The Land of the Oran-utan

Written by John Wilson, Curator (Vertebrate Zoology), World Museum, Liverpool

This article was first published as a blog for National Museums Liverpool, 16 August 2019.

150 years ago Alfred Russel Wallace wrote about “the land of the orang-utan” and sent specimens to Liverpool.

2019 is the 150th anniversary of the first publication of Alfred Russel Wallace’s The Malay Archipelago: The land of the orang-utan, and the bird of paradise. A narrative of travel, with studies of man and nature.

Although best known as the co-discoverer of the theory of evolution by natural selection alongside Charles Darwin, The Malay Archipelago firmly established Wallace as one of the greatest natural history explorers.

Title page of the first edition of The Malay Archipelago published in 1869, 150 years ago.

The Malay Archipelago is a vivid, first-person account of Wallace’s travels, studies and natural history collecting in Southeast Asia. During 8 years Wallace travelled over 14,000 miles and collected 125,000 specimens. Orangutans feature prominently in the book’s title, and chapter four is largely devoted to Wallace’s adventures with orangutans in Sarawak, Borneo.

Wallace wrote: “… one of my chief objects in coming to stay at Simunjon [a river in Sarawak] was to see the Orang-utan (or great man-like ape of Borneo) in his native haunts, to study his habitats, and obtain good specimens of the different varieties and species of both sexes, and of the adult and young animals. In all these objects I succeeded beyond my expectations, …”

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NatSCA Digital Digest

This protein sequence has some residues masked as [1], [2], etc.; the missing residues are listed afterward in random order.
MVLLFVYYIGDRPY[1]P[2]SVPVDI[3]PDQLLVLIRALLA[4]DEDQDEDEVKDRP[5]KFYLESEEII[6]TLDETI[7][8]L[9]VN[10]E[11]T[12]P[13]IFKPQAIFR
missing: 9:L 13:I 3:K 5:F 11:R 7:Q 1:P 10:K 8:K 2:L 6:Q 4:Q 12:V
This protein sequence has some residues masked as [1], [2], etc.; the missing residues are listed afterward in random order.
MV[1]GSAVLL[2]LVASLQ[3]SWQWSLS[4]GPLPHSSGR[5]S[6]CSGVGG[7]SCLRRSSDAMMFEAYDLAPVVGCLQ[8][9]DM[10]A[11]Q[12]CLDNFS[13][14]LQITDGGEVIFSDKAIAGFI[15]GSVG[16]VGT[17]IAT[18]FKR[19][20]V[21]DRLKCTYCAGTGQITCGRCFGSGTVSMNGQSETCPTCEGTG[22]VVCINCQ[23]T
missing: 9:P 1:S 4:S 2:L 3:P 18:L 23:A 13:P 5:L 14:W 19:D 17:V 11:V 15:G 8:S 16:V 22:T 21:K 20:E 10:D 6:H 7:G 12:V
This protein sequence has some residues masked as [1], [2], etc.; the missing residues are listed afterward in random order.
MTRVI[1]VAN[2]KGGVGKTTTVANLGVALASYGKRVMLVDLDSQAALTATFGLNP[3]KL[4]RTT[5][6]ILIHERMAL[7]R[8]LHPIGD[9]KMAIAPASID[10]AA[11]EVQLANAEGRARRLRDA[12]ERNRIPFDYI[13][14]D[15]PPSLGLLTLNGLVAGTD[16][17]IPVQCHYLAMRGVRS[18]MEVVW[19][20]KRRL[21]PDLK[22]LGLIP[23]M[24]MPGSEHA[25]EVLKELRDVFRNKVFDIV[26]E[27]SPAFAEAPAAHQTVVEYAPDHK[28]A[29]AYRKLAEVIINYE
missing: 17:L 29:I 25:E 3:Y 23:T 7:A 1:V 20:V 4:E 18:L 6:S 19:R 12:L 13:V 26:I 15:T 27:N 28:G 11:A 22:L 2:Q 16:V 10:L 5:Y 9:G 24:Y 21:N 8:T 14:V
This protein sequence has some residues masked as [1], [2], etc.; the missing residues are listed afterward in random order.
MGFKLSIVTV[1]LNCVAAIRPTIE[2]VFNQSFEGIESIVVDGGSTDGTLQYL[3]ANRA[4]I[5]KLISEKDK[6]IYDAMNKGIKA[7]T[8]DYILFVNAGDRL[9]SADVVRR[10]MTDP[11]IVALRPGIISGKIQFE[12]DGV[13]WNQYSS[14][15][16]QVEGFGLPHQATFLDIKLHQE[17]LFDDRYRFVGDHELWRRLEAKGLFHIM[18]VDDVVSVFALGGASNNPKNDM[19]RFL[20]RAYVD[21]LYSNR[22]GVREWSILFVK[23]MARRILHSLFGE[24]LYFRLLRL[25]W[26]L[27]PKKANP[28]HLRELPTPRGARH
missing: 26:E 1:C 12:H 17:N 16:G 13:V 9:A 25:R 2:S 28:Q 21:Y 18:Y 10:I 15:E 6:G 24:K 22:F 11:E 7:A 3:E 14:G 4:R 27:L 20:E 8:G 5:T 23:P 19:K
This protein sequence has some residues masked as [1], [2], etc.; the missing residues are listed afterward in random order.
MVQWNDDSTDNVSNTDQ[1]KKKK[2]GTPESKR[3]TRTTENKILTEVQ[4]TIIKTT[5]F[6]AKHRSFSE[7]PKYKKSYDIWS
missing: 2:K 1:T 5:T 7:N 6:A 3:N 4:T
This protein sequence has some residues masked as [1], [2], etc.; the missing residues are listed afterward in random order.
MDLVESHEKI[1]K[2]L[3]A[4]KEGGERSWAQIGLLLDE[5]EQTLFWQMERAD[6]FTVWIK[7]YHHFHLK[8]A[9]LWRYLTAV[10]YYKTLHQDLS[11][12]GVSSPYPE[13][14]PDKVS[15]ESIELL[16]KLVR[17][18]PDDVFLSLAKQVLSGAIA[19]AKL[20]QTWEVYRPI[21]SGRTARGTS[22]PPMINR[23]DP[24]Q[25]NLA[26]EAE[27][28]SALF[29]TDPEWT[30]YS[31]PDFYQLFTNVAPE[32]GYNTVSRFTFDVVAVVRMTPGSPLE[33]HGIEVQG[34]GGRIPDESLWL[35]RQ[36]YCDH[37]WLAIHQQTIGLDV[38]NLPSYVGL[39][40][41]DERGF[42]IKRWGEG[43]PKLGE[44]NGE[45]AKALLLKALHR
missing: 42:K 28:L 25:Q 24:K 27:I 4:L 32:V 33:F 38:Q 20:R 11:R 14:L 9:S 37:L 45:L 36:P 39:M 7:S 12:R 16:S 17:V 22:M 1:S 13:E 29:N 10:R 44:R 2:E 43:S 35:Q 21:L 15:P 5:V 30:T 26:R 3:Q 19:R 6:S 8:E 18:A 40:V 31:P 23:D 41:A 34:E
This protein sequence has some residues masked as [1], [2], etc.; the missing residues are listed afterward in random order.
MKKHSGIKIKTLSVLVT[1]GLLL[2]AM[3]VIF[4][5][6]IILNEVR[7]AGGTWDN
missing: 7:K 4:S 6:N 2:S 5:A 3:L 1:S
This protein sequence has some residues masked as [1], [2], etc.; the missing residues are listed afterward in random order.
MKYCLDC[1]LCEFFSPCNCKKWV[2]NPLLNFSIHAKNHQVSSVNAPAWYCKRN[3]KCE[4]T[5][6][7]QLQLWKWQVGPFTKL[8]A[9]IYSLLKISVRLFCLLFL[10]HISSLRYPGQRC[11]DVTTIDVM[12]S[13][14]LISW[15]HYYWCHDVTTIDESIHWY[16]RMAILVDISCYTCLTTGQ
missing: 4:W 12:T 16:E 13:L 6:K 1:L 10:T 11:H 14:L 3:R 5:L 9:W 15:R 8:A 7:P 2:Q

Welcome to the fortnightly digest of posts from around the web with relevance to natural science collections. We hope you find this useful and if you have any articles that you feel would be of interest, please contact us at

1. Blog: Night at the Museum, Uni Week


The next wave of young scientists have been on their feet this week showing us all their exciting research. Yours truly went down to the Natural History Museum, London to see how collections are being used right now.

Night at the Museum, Uni Week

2. Conference: NatSCA / SPNHC / GCG Conference, Cardiff 2014

22-28 June 2014


Time is running out to book your place for the Cardiff conference. If your team can spare you for that long it’s going to be a great week. You can book your place here.

3. Training: Taxidermy Seminar

18 July 2014
UCL Room G10, Chandler House, 2 Wakefield Street, London, WC1N 1PF


For folks that can get into London next month we have a great seminar lined up for you with seven speakers spanning a number of taxidermy-related disciplines. Book fast, spaces are limited.


4. Lecture: Indefatigable Naturalists. Wallace and Darwin on the Evolutionary Trail

30 July 2014
Flett Events Theatre, Natural History Museum, South Kensington, London


Professor of Biology Dr. Jim Costa discusses the life and works of naturalist Alfred Russell Wallace. The annual Wallace lecture is organised by the NHM’s Wallace Correspondence Project.

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Compiled by Samuel Barnett, NatSCA Blog Editor